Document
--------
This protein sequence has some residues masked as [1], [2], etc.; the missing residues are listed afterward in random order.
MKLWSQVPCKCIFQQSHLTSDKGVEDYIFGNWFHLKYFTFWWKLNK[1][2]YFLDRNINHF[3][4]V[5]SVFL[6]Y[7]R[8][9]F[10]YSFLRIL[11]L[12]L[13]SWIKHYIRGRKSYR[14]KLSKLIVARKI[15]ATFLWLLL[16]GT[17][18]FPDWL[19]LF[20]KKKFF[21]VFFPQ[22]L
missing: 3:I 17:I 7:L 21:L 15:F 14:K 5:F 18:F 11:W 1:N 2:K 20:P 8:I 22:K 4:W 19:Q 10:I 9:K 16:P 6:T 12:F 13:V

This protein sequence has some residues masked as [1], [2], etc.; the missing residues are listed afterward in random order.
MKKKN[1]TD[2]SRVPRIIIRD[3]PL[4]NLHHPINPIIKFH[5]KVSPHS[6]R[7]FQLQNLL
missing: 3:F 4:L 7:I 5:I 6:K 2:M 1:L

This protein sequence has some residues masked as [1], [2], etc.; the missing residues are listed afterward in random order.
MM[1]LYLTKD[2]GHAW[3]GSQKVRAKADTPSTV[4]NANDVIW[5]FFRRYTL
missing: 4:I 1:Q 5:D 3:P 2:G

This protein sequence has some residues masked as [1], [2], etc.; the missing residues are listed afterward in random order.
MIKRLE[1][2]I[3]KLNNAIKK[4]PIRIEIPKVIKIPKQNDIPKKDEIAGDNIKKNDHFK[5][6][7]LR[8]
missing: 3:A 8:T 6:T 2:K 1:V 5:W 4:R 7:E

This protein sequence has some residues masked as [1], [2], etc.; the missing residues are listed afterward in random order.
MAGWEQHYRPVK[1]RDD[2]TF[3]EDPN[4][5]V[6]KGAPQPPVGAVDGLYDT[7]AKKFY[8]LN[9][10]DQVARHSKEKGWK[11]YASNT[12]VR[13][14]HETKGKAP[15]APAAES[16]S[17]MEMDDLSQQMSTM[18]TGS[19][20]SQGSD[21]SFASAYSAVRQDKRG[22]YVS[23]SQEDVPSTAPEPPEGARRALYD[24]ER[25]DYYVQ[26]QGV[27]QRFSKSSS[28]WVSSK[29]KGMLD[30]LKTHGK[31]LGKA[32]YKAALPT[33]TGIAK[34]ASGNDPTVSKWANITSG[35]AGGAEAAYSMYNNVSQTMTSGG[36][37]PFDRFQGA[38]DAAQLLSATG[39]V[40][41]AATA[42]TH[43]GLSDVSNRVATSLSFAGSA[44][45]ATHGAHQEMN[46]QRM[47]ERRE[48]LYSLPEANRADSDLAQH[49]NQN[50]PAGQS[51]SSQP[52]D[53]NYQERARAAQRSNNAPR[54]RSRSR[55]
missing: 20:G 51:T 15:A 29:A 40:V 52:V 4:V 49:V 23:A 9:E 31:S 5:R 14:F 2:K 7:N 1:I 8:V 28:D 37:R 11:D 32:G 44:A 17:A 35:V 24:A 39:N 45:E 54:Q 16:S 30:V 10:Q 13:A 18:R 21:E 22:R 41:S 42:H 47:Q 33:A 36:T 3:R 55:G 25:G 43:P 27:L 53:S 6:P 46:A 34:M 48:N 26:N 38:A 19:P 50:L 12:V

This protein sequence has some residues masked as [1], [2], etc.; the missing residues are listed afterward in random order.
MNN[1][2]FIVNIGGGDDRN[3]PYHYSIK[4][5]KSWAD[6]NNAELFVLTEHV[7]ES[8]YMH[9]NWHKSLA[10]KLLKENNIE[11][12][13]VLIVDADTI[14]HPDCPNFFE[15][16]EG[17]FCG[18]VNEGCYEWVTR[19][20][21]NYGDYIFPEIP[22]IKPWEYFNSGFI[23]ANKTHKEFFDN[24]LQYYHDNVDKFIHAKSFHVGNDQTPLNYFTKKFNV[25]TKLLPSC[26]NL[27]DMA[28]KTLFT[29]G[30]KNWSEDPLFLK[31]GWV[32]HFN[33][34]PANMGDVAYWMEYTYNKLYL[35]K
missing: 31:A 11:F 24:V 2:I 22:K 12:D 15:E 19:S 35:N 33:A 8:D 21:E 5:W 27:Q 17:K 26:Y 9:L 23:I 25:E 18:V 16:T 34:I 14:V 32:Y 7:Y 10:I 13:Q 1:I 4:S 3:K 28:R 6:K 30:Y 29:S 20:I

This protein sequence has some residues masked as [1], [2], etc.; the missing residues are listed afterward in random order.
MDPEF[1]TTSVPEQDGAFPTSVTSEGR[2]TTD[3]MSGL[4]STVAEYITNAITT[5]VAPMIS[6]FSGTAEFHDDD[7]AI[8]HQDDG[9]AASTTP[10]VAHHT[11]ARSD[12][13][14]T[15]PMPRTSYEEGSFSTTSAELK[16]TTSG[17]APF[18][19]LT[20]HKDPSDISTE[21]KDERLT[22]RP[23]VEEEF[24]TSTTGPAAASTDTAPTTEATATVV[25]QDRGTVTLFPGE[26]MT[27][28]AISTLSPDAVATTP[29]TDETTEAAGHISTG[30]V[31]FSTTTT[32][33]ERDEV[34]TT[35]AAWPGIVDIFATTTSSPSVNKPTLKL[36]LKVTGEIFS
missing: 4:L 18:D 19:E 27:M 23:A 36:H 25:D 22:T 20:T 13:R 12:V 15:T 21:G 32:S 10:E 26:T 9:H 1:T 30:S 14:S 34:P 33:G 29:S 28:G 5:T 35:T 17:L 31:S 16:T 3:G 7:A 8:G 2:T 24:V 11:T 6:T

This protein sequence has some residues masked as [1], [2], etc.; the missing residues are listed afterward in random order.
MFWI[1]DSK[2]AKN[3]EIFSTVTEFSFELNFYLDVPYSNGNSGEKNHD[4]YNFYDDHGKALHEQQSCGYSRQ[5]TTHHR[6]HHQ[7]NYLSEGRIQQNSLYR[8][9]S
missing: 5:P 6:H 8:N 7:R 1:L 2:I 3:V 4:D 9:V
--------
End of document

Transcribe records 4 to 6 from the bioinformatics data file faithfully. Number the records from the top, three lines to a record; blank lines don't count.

This protein sequence has some residues masked as [1], [2], etc.; the missing residues are listed afterward in random order.
MIKRLE[1][2]I[3]KLNNAIKK[4]PIRIEIPKVIKIPKQNDIPKKDEIAGDNIKKNDHFK[5][6][7]LR[8]
missing: 3:A 8:T 6:T 2:K 1:V 5:W 4:R 7:E

This protein sequence has some residues masked as [1], [2], etc.; the missing residues are listed afterward in random order.
MAGWEQHYRPVK[1]RDD[2]TF[3]EDPN[4][5]V[6]KGAPQPPVGAVDGLYDT[7]AKKFY[8]LN[9][10]DQVARHSKEKGWK[11]YASNT[12]VR[13][14]HETKGKAP[15]APAAES[16]S[17]MEMDDLSQQMSTM[18]TGS[19][20]SQGSD[21]SFASAYSAVRQDKRG[22]YVS[23]SQEDVPSTAPEPPEGARRALYD[24]ER[25]DYYVQ[26]QGV[27]QRFSKSSS[28]WVSSK[29]KGMLD[30]LKTHGK[31]LGKA[32]YKAALPT[33]TGIAK[34]ASGNDPTVSKWANITSG[35]AGGAEAAYSMYNNVSQTMTSGG[36][37]PFDRFQGA[38]DAAQLLSATG[39]V[40][41]AATA[42]TH[43]GLSDVSNRVATSLSFAGSA[44][45]ATHGAHQEMN[46]QRM[47]ERRE[48]LYSLPEANRADSDLAQH[49]NQN[50]PAGQS[51]SSQP[52]D[53]NYQERARAAQRSNNAPR[54]RSRSR[55]
missing: 20:G 51:T 15:A 29:A 40:V 52:V 4:V 49:V 23:A 9:E 31:S 5:R 14:F 2:K 7:N 1:I 8:V 28:D 37:R 11:D 32:G 44:A 17:A 35:V 24:A 39:N 45:E 54:Q 16:S 30:V 10:Q 13:A 18:R 21:E 22:R 41:S 42:H 47:Q 33:A 36:T 3:R 55:G 25:G 43:P 27:L 53:S 6:P 46:A 34:M 48:N 26:N 38:A 19:P 50:L 12:V

This protein sequence has some residues masked as [1], [2], etc.; the missing residues are listed afterward in random order.
MNN[1][2]FIVNIGGGDDRN[3]PYHYSIK[4][5]KSWAD[6]NNAELFVLTEHV[7]ES[8]YMH[9]NWHKSLA[10]KLLKENNIE[11][12][13]VLIVDADTI[14]HPDCPNFFE[15][16]EG[17]FCG[18]VNEGCYEWVTR[19][20][21]NYGDYIFPEIP[22]IKPWEYFNSGFI[23]ANKTHKEFFDN[24]LQYYHDNVDKFIHAKSFHVGNDQTPLNYFTKKFNV[25]TKLLPSC[26]NL[27]DMA[28]KTLFT[29]G[30]KNWSEDPLFLK[31]GWV[32]HFN[33][34]PANMGDVAYWMEYTYNKLYL[35]K
missing: 31:A 11:F 24:V 2:I 22:K 12:D 15:E 19:S 35:N 33:A 8:D 21:E 5:W 27:Q 17:K 26:Y 9:L 23:I 25:E 18:V 16:T 34:I 14:V 32:Y 7:Y 10:I 13:Q 1:I 4:S 3:K 28:R 6:K 30:Y 29:S 20:I